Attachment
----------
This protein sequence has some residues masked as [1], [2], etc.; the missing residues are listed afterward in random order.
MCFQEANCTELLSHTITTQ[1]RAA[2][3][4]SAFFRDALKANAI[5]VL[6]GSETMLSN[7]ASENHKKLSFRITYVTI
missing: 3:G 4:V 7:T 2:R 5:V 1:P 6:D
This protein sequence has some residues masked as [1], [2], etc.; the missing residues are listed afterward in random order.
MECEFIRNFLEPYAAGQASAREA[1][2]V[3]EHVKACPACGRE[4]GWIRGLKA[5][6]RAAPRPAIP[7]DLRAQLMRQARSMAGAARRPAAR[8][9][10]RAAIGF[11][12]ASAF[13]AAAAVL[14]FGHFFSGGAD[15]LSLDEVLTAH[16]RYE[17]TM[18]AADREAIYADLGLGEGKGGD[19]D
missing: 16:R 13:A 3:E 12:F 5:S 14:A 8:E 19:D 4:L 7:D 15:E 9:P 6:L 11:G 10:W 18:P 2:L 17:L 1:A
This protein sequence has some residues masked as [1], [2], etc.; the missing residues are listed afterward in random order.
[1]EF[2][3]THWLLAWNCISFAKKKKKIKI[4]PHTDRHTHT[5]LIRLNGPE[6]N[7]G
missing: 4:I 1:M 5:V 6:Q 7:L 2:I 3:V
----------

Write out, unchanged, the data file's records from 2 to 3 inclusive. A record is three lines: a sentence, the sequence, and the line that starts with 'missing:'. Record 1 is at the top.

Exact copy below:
This protein sequence has some residues masked as [1], [2], etc.; the missing residues are listed afterward in random order.
MECEFIRNFLEPYAAGQASAREA[1][2]V[3]EHVKACPACGRE[4]GWIRGLKA[5][6]RAAPRPAIP[7]DLRAQLMRQARSMAGAARRPAAR[8][9][10]RAAIGF[11][12]ASAF[13]AAAAVL[14]FGHFFSGGAD[15]LSLDEVLTAH[16]RYE[17]TM[18]AADREAIYADLGLGEGKGGD[19]D
missing: 16:R 13:A 3:E 12:F 5:S 14:A 8:E 19:D 4:L 7:D 15:E 9:P 6:L 11:G 10:W 18:P 2:L 17:L 1:A
This protein sequence has some residues masked as [1], [2], etc.; the missing residues are listed afterward in random order.
[1]EF[2][3]THWLLAWNCISFAKKKKKIKI[4]PHTDRHTHT[5]LIRLNGPE[6]N[7]G
missing: 4:I 1:M 5:V 6:Q 7:L 2:I 3:V